What is Occupational Therapy?

Occupational Therapy is a health care profession founded in mental health practice in 1917.  Occupational Therapists use hands-on, goal directed activities described as “occupations” to promote independence in daily life among individuals ages 0-100+ who live with or without a physical or mental illness. Occupational Therapists have always played a key role in the mental health and well-being of adolescents, children, and individuals of all ages.

Occupational Therapy settings include schools, hospitals, clinics, private practice, community settings, prisons and home settings. 

Occupational Therapy specialty areas include Mental Health, Physical Health, Lifestyle/Wellness, School-Based & Pediatrics Practice.

Occupations –At the Heart of Occupational Therapy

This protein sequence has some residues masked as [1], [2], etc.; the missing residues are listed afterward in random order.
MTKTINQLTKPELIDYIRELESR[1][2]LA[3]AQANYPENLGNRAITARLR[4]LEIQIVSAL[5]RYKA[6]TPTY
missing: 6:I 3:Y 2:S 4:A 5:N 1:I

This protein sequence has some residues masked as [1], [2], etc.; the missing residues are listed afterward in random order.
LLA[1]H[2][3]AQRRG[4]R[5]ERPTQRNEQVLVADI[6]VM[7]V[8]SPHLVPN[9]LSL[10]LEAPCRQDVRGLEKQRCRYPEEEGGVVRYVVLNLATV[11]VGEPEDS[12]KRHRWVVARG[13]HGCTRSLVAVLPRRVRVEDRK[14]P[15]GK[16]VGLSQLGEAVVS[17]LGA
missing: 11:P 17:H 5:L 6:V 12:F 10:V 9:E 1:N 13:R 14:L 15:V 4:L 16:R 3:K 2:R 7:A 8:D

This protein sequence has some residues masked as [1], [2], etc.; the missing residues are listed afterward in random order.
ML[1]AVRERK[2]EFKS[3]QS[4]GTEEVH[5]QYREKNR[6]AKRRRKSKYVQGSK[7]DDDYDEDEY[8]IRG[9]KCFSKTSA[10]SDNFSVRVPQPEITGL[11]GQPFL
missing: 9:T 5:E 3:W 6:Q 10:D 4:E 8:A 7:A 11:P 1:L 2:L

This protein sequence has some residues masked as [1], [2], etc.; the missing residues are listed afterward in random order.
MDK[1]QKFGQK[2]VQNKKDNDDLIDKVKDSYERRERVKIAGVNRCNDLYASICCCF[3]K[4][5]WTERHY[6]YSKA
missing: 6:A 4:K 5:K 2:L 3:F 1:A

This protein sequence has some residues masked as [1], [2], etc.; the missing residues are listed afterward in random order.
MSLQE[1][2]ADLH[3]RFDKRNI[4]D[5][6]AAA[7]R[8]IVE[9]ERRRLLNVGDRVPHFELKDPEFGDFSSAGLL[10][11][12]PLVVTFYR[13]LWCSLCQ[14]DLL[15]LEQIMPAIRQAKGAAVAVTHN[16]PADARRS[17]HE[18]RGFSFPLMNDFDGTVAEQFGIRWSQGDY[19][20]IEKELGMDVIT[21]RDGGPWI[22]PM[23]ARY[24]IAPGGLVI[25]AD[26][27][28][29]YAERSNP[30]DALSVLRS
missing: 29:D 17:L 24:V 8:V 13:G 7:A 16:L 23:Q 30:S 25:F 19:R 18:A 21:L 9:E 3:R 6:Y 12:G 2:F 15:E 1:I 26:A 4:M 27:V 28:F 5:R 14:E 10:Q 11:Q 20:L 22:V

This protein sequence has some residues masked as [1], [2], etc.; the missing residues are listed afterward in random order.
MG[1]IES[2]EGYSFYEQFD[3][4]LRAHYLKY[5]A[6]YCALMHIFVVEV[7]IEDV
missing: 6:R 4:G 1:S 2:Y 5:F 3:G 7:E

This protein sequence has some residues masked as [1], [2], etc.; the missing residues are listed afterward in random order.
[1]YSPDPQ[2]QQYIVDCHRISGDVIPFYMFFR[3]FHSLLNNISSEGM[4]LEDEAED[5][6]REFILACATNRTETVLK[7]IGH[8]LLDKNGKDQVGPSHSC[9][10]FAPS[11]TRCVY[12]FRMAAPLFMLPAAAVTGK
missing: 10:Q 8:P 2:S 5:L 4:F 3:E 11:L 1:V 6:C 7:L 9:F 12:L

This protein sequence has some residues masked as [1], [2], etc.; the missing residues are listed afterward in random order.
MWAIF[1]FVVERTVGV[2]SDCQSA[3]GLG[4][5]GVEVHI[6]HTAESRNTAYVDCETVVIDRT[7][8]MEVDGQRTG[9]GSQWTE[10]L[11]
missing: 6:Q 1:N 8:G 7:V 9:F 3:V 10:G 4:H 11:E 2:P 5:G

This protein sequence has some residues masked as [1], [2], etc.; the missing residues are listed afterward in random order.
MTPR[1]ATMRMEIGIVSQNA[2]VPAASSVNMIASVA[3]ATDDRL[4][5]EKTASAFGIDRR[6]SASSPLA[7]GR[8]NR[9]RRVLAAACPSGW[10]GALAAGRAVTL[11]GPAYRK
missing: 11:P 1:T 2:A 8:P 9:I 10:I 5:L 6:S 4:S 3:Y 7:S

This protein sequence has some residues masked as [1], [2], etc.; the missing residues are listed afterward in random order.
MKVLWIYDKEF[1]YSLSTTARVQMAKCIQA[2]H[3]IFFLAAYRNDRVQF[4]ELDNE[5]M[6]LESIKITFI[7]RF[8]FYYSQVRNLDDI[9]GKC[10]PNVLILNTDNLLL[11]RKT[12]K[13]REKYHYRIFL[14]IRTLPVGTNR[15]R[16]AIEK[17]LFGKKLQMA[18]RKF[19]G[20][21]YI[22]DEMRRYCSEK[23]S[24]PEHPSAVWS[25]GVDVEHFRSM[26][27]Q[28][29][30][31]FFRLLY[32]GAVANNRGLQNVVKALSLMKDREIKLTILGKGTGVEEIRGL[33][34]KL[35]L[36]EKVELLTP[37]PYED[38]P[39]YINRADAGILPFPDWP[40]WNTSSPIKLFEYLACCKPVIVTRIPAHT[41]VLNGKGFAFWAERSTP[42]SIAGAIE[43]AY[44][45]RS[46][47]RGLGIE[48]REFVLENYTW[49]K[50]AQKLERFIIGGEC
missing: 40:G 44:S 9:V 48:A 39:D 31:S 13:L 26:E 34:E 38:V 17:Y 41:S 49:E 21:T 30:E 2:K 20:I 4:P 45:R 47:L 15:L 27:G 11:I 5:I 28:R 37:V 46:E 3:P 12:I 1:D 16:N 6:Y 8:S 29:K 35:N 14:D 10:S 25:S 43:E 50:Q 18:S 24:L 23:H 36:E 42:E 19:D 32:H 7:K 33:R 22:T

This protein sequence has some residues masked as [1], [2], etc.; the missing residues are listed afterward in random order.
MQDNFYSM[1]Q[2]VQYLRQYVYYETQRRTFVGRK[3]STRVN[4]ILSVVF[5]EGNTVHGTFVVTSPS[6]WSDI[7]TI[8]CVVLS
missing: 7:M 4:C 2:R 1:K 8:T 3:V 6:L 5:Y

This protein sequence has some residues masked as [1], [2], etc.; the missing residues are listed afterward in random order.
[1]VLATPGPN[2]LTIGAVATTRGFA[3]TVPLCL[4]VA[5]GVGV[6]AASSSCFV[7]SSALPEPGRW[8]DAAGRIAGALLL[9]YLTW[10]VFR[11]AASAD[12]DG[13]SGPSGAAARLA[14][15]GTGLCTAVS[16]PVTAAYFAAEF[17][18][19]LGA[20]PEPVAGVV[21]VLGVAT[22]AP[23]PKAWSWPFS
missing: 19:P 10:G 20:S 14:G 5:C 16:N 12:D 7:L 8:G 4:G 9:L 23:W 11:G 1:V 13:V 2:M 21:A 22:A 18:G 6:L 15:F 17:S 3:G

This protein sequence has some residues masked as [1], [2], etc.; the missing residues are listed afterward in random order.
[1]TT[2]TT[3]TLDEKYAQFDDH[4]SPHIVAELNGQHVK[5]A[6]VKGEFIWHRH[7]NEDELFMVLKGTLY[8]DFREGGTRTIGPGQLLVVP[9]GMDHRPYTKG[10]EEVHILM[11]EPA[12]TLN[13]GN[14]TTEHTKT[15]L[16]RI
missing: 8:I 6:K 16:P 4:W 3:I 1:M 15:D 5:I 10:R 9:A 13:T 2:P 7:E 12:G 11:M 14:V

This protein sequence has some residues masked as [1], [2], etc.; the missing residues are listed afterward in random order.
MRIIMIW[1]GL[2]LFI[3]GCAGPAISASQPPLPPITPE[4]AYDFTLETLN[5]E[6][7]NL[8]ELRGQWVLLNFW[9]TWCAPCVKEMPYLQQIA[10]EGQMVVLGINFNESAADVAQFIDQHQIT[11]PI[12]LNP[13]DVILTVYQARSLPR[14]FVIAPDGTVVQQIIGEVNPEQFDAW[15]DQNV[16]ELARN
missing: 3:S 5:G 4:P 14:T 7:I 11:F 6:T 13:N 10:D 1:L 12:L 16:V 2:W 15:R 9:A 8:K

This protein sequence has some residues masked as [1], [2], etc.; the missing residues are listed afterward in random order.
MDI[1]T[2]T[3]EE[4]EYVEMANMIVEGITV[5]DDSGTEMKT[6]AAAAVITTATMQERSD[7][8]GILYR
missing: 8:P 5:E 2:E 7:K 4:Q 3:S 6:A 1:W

Within the profession of occupational therapy, “occupation” can be defined as those meaningful and purposeful activities that people engage in on a regular basis.  A child’s main occupation is play.  A teenager’s primary occupations are going to school, being a good friend, or becoming an entry-level worker the community.  A parent’s occupations include caregiving, working, and leisure.  Occupational Therapy facilitates an individual’s ability to develop the skills necessary to perform their daily occupations.

Evidence-Based Practice

Occupational science provides the foundation which informs and supports the everyday practice of occupational therapy.